The School of Nursing, as an integral component of Saint Louis University, upholds the Judaeo-Christian philosophy and mission of the University. The faculty of the School of Nursing believes that all persons are created by God and possess intrinsic worth and dignity. Recognition of this dignity requires that acceptance, compassion and respect characterize relationships among faculty, staff, administrators, and students in the School, and relationships with clients and other health care professionals in nursing practice settings. The School of Nursing provides a collegial environment of academic freedom in which students develop knowledge, insight, values, accountability, and professional competence.
Study of the liberal arts provides an essential foundation for the development of an educated person. Such an education assists students to develop greater knowledge of self, of God, of other people, and of the world in which they live. Attributes, such as intellectual insights, logical and analytical skills, and the exercise of independent judgment, are acquired through study of the humanities and the biological, physical, behavioral, and social sciences. This foundation also facilitates the study and practice of professional nursing.
Nursing as a profession and as a discipline is concerned with the promotion and maintenance of health, prevention of illness, care and rehabilitation of sick and disabled persons, and compassionate care of the dying. As a profession, nursing serves individuals, families, groups, and communities. As a discipline developing its own science, nursing continues to expand its body of knowledge and to identify its articulations with the theories and practices of other relevant disciplines.
Nursing education is a collaborative endeavor of faculty and students in which each contributes and shares talents to enhance learning. Faculty members, having achieved expertise, facilitate each student's search for knowledge and self-actualization. Given students' individual abilities, interests, and career goals and changing societal needs, the faculty provides a range of educational programs and uses a variety of teaching methods. All educational experiences are designed to help students develop as critically reflective and socially responsible persons who are capable of making informed, prudent ethical decisions. The faculty encourages student self-assessment and evaluation, thereby preparing graduates for continuing personal and professional development. The faculty believes that continuing education is an integral component of nursing education and offers continuing education programs as a community service.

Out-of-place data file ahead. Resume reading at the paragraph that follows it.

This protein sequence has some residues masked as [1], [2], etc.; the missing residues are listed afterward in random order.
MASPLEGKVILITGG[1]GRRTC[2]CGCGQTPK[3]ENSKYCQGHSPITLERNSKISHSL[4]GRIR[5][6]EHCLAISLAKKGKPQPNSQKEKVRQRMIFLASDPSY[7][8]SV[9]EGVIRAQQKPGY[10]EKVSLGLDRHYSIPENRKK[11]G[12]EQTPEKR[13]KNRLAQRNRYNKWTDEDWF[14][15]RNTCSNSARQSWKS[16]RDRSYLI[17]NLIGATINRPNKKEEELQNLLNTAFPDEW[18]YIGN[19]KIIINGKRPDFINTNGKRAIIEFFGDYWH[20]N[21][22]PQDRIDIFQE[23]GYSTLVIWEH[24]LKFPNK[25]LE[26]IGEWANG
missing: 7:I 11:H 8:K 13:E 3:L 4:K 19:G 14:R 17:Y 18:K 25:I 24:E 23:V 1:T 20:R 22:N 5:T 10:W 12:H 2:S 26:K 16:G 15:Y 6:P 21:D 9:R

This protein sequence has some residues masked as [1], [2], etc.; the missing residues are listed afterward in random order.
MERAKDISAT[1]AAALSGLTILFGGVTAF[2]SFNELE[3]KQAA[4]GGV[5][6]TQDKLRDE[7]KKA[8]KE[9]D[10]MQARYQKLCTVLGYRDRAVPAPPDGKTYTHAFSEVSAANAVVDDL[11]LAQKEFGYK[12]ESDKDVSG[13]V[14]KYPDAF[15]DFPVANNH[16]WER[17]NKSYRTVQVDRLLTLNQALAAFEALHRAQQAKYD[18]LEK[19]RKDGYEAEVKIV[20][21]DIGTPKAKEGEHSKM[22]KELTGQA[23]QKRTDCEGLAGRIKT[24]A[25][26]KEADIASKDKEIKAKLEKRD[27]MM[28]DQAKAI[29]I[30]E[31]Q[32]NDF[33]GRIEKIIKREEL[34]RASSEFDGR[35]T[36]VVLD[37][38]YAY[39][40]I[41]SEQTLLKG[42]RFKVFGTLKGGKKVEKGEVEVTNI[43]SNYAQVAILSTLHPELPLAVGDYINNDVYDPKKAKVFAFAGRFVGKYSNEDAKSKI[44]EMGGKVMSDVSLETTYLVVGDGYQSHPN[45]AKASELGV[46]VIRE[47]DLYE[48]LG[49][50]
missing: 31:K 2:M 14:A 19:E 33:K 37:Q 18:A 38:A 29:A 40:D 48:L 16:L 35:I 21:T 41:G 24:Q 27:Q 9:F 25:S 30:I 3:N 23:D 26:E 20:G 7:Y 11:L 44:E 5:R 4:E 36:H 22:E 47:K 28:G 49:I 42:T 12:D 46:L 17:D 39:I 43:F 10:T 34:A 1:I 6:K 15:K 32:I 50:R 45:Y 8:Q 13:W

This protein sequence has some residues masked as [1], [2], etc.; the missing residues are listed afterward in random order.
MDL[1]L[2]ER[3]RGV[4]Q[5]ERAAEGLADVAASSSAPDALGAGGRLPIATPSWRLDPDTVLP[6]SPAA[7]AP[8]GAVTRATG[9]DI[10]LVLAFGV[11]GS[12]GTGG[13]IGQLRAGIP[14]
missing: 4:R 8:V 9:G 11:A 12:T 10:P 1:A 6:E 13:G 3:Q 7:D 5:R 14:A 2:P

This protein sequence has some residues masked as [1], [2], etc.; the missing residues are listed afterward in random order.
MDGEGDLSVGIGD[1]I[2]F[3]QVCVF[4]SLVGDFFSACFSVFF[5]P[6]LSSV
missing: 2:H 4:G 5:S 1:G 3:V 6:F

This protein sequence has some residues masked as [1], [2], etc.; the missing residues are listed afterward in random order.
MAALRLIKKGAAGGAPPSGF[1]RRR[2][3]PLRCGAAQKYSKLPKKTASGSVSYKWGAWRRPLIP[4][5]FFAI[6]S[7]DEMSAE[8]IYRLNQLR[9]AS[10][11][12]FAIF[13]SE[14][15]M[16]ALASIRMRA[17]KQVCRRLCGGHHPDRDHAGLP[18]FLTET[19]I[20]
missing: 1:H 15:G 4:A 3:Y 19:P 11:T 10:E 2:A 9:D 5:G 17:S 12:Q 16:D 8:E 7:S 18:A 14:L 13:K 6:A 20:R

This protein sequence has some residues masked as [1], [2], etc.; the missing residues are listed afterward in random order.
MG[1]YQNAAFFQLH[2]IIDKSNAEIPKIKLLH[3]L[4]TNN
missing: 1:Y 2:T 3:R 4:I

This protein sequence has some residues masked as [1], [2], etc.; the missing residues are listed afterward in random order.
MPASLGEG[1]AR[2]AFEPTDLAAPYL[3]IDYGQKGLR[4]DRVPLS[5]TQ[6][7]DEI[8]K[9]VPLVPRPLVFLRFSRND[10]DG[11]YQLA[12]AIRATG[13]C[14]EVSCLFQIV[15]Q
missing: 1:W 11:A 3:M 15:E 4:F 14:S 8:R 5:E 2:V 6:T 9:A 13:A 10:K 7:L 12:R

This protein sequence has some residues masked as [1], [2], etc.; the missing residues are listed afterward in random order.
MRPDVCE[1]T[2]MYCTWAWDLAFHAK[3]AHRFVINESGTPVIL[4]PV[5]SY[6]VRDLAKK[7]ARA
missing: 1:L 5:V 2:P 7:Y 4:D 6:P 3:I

Initial preparation for professional nursing practice at Saint Louis University is organized around explicit concepts that structure the nursing content in the curriculum; such structure facilitates learning. Upon completion of the baccalaureate program, the graduate possesses the theoretical base in nursing and related disciplines and the skills-both interpersonal and technological-required for practice. The graduate demonstrates the ability to integrate knowledge with skills and to collaborate with clients, families, and other health care professionals in nursing practice settings. The graduate is prepared to begin a career in the practice of nursing in a variety of health care settings with clients of diverse cultural backgrounds and ages. Education at the baccalaureate level prepares graduates for master's level study in nursing.
Master's education provides for the attainment of advanced knowledge and the ability to apply nursing theories in practice, for the mastery of a methodology for advanced practice in a nursing specialty, and for the development of leadership skills in a specific nursing role. Graduates of the master's programs contribute to the development of nursing through their practice, scholarly activities, and involvement in professional associations. Education at the master's level prepares graduates for doctoral-level study in nursing.
Doctoral education provides leadership for the continuing development of nursing as a discipline and a profession.
The Doctor of Nursing Practice (DNP) prepares nurses as Advanced Practice Nurses with the specialized knowledge and skills needed to diagnose and manage health and illness and improve the quality of health care in all practice settings using evidence and outcome-based methodologies. DNP graduates promote the value of the human person, clinical expertise, and patient-centered care with an emphasis on interdisciplinary collaboration within the health care delivery system.
The Doctor of Philosophy in Nursing (PhD) prepares nurses as scholars and skilled researchers who contribute to the development of theoretical and empirical knowledge relevant to nursing practice. PhD programs foster a commitment to scholarly inquiry and a mastery of the methods of inquiry. The study of nursing as a scientific discipline is complemented by advanced study in related disciplines, including philosophy.
*Approved by the General Faculty, April 2008